M. Cagnazzo, T. Holz, N. Pohlmann:
„GDPiRated – Stealing Personal Information On- and Offline”.
In Proceedings of the European Symposium on Research in Computer Security – ESORICS19
The European General Data Protection Regulation(GDPR) went into effect in May 2018. As part of this regulation, theright toaccesswas extended, it grants a user the right to request access to allpersonal data collected by a company about this user. In this paper, we present the results of an empirical study on data exfiltration attacksthat are enabled by abusing these so calledsubject access requests. Morespecifically, our GDPiRated attackis performed by sending subject accessrequests (as demanded by the GDPR) with spoofed recipient addresseseither in the on- or offline realm. Our experimental results show that entities accepting and processing offline requests (e.g., letters) performworse in terms of ensuring that the requesting entity is the correct data subject. The worrying finding is that affected organizations send personaldata to unverified requests and therefore leak personal user data. Ourresearch demonstrates a novel attack on privacy by abusing a right the GDPR tries to protect.
On May 25, 2018, the General Data Protection Regulation (GDPR) went into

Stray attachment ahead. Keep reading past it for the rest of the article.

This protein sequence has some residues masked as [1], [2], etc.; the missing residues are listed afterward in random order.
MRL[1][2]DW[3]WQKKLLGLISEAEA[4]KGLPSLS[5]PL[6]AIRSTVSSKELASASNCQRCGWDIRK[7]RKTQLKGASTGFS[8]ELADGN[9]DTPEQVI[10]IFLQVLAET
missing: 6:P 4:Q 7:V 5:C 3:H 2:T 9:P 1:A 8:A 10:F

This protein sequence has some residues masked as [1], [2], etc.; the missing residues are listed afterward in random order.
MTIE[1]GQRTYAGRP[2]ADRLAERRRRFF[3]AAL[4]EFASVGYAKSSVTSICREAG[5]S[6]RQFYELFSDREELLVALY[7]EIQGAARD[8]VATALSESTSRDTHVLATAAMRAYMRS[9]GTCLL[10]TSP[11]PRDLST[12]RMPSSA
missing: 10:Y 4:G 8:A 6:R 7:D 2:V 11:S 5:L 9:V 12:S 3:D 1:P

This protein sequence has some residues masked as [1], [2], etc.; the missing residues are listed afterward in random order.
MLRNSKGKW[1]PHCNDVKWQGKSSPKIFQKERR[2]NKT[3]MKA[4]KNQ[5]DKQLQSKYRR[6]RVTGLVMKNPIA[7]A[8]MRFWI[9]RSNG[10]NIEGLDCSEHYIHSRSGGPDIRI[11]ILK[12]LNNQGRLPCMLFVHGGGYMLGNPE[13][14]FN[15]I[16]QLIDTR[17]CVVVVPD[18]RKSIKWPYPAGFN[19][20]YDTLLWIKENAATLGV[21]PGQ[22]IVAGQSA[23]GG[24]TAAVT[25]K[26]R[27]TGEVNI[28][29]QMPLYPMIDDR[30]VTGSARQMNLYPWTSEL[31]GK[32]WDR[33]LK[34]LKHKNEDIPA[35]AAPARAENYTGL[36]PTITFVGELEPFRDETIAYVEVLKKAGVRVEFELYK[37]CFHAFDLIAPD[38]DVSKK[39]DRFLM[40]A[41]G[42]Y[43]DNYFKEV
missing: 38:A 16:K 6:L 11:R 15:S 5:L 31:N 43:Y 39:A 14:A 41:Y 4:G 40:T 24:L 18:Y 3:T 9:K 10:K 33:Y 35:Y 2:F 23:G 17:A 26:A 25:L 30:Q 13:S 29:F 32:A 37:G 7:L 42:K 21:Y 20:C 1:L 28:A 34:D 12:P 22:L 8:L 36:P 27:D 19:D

effect in the European Union. Its major goal is to harmonize privacy protection mechanisms across the European Union (EU) and enable users to exercise their rights, whenever and wherever data of them is processed. On- and offline services provided to European citizens are affected by these changes and required to adopt this regulation. An important aspect of the GDPR is the right to access, which grants a user the right to request access to all personal data collected by a company about this user via a so called subject access request (SAR). While these changes are generally considered positive in terms of privacy and transparency for users, little research has been done on how these new mechanisms could be exploited by an adversary trying to gather personal information. In this paper, we describe an empirical case study we conducted in the year 2018 using rather simple techniques to exfiltrate personal data out of municipal, healthcare, and other providers that process sensitive data. Broadly speaking, we send SARs to a company and request access to data belonging to a victim user, an attack we call GDPiRate attack. Due to the private nature of the data we exfiltrated and the fact that most of the services we examined are dentityand location-based in terms of who uses the platforms, we decided to conduct only a small case study with data from the authors to not harm any person. We also took special measures to limit the potential impact of our analysis and to perform the attack in a responsible way. The exfiltrated data could especially be misused by attackers who are trying to dox other users or want to conduct targeted (spear)phishing attacks in an advanced persistent threat (APT) or a fraud scheme. Our experiments hence required special handling of sensitive data.